I have a point of discussion for today.
It’s potentially volatile, so I have a couple of rules:
- Read my entire post before you comment.
- All opinions are welcome, just keep it civil.
So, I’ve had reptiles as pets off and on for 40 years. As a kid, these were wild-caught either by myself or the pet store suppliers. I’m not really sure when captive breeding of reptiles became either a viable business or a hobby. My first encounter with captive breeding came in the early 90’s. Finished with college and reasonably stable, I decided I could care for a snake again.
I was living in Nashville, and found a pretty marvelous pet shop called the Aquatic Critter. It was different from any other pet shop I’d seen, particularly in it’s very clean and professional handling of reptiles (still is).
This is where I got my first captive bred ball python. She was nearly 2 years old, and she was a normal. I don’t recall seeing other morphs at that time. I think albinos may have existed, but were prohibitively expensive.
She was a dream snake. Healthy, great temperament, raised on pre-killed and never refused a meal. This was consistent with my research, which listed ball pythons as one of the best snakes to have from the standpoint of temperament and hardiness. I soon got a second normal ball python, a male, which was only a couple weeks out of the egg when I got him. He was never quite as strong as the first, and was a bit of a runt of his litter, but I never had any problems with him. Again, he never refused a meal, never tried to bite, and never had a health problem. Within a couple of years I acquired a third. This was a rehoming from a guy who didn’t want it anymore. It was also a normal, but I suspect it was wild-caught and already fully grown when I got it. The guy told me it was a male, but she turned out to be female. Once again, this animal had a beautiful temperament, never tried to bite, and never refused a meal, despite the fact that I switched her from live to pre-killed.
Temperament of my Normals
All three of these snakes would let you boop their snoots (although I never heard that term until recently), touch their heads, handle them without issue. I was even able to let my very young niece and nephew, and later my young step-children, handle them (supervised of course, for the safety of the snake.)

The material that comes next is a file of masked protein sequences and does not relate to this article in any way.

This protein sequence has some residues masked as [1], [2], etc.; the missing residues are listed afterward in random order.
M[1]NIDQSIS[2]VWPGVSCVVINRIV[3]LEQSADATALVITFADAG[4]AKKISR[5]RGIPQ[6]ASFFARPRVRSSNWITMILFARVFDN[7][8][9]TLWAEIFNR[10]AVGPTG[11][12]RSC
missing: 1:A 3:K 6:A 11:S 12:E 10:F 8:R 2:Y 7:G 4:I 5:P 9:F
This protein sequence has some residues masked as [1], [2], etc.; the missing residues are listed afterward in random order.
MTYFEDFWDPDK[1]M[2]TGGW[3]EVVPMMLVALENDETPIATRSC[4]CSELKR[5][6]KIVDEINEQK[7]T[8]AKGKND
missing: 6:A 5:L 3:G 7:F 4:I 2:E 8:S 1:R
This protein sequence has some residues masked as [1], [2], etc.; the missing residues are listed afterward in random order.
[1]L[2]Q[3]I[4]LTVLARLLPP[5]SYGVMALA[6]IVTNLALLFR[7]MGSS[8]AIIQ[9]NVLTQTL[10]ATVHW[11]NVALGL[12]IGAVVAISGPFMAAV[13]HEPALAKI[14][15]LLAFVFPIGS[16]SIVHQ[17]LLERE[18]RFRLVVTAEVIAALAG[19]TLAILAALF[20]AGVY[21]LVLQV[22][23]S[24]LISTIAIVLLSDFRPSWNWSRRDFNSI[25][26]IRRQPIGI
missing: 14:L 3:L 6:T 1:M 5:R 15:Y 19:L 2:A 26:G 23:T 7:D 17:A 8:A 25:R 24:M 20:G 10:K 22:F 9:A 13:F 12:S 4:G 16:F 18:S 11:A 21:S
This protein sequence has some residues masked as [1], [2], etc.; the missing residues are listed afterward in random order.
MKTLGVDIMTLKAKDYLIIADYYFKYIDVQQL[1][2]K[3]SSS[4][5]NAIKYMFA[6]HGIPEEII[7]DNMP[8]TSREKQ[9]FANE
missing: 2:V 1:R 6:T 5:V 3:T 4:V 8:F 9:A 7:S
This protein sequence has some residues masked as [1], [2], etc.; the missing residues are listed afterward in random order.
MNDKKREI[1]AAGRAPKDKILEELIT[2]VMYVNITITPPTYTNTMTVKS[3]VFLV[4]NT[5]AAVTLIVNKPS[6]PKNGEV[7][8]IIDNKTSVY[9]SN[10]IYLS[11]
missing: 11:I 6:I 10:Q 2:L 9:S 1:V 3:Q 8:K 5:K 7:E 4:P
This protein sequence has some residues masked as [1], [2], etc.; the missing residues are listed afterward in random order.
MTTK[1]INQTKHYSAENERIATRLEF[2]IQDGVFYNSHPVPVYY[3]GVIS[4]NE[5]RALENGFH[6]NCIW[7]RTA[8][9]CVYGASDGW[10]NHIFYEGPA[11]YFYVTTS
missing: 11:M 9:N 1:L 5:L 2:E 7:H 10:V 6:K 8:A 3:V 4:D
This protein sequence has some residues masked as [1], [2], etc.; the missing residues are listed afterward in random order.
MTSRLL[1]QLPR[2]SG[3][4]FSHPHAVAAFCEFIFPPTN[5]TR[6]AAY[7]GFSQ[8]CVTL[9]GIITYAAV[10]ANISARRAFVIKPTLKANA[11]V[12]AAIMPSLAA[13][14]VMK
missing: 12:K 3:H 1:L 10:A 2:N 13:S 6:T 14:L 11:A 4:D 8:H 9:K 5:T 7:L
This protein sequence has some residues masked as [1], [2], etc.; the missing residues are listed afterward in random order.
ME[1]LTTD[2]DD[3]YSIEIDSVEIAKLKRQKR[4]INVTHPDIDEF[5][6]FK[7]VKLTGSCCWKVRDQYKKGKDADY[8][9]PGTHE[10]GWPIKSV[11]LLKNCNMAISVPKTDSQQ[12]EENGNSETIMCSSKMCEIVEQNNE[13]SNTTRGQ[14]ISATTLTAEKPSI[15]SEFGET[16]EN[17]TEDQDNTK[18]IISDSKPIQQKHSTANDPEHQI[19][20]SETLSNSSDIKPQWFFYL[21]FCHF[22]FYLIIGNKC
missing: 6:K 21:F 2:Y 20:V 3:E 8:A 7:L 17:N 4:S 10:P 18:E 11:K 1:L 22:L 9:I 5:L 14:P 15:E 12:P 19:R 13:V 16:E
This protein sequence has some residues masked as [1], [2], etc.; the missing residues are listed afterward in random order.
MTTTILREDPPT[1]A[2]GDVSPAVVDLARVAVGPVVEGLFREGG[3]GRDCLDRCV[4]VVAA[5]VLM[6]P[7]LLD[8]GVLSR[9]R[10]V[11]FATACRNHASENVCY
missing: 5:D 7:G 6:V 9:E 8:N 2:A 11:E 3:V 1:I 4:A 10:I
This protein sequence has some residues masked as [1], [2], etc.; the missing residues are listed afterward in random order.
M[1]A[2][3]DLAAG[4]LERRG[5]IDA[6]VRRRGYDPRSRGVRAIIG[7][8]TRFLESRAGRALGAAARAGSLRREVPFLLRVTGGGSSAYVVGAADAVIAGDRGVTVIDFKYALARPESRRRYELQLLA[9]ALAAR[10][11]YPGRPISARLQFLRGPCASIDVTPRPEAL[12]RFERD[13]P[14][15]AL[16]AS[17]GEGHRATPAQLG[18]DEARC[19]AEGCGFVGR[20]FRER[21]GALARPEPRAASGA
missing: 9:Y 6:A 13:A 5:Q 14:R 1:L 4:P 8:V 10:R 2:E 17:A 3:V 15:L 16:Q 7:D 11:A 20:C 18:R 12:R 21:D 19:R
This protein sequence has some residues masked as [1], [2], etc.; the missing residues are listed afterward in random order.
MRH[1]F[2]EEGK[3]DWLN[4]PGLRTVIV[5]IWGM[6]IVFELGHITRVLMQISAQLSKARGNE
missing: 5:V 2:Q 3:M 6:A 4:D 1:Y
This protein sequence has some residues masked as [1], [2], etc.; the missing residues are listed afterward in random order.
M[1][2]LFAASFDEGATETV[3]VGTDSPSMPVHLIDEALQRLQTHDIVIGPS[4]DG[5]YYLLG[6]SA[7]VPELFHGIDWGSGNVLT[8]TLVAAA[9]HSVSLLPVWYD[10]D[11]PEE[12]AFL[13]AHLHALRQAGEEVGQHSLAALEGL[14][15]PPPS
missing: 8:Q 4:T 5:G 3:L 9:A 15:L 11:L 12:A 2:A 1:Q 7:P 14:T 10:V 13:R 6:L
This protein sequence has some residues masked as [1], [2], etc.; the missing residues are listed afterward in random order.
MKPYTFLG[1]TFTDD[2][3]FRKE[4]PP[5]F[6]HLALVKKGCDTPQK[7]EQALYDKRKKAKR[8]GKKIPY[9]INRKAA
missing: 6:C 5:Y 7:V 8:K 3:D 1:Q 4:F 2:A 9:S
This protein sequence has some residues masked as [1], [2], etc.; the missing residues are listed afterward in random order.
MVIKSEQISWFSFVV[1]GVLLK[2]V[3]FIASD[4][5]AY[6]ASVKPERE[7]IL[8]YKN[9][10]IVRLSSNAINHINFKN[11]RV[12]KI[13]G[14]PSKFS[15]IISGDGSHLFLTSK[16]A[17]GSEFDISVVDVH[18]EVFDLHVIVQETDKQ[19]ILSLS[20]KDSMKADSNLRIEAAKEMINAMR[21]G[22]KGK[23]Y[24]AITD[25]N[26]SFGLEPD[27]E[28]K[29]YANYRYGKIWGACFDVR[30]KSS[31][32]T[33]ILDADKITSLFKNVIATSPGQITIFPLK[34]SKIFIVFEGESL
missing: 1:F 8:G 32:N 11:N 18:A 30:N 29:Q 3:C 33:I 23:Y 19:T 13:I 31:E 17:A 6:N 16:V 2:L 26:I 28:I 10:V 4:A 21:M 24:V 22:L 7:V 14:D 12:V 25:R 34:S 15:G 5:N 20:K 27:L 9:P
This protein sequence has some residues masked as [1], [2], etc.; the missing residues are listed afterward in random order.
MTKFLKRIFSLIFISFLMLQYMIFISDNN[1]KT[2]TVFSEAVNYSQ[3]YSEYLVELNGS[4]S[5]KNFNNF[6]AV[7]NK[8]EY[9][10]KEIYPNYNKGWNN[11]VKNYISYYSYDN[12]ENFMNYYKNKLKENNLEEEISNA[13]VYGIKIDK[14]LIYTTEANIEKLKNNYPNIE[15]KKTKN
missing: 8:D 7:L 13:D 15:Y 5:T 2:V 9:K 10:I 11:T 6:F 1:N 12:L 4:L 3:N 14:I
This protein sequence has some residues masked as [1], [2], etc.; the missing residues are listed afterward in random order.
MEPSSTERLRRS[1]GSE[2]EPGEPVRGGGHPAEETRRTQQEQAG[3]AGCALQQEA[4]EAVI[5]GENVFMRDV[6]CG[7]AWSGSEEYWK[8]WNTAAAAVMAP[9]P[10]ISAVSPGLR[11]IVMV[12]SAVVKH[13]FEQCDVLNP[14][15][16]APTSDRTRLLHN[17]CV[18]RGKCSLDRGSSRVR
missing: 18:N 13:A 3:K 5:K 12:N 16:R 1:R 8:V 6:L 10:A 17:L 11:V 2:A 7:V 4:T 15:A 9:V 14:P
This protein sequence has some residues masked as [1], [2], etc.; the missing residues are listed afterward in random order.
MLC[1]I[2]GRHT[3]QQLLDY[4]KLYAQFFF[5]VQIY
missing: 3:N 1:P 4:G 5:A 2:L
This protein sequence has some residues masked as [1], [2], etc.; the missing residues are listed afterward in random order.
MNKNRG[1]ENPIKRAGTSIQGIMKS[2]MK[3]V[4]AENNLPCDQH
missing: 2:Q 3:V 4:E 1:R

For the 25 years that I had those animals, I got bit exactly twice. Both were during feeds, and both were entirely my fault.
The Growing Hobby
During the years that I kept those snakes, I became aware of the growing captive breeding movement, and the development of the various morphs that we see today (I remember the first time I saw a piebald and it had a price tag of over $5,000).
My New Batch
Fast forward to today. After several years with no snakes, I decided to get back into it. I have acquired three new ball pythons. All are under a year old, and all are morphs: an albino male, a blue-eyed Lucy male, and a pastel red axanthic female. All are very beautiful.
But I’ve noticed something different about these snakes. All three have bitten me more than once. The female, which I got from a reptile show over two hours away, after which I had to drive her home, was particularly aggressive (I understand that it’s not aggression but fear, but she is the one who would actually come after me repeatedly).
Captive Breeding is Good
Now, to be clear, I love the growth of the breeding business/hobby. In fact, I dream of a day when snake morphs have equal status with dog breeds in the eyes of the world.
So the upcoming topic for discussion is not intended to elicit moral judgments about the existence of the hobby or how breeders conduct their business. That’s all given.
So here comes the topic:
Based entirely on my own experience, I’m wondering, with all the breeding that’s going on, are the temperaments of ball pythons changing over the generations?
- With so much breeding for color morphs, is inbreeding a factor? How diverse is the gene pool in breeder circles?
- Is temperament taken into account by breeders when choosing pairings? Is there any attempt to weed out certain behaviors or increase the likelihood of other behaviors? There is precedent for this type of behavioral change through breeding choices, the most notable being the notorious Africanized “Killer” Bees.
- With breeders caring for rooms full of racks full of snakes, is nurture becoming a factor? By necessity, it seems the animals today are being treated more like product, handled in an often abrupt manner, trucked to shows weekend after weekend, and sent through the mail. Do these factors contribute the snake’s long term behavior? AGAIN: THIS IS NOT INTENDED TO CRITICIZE OR ATTACK. Just to prompt discussion.
Thanks for contributing.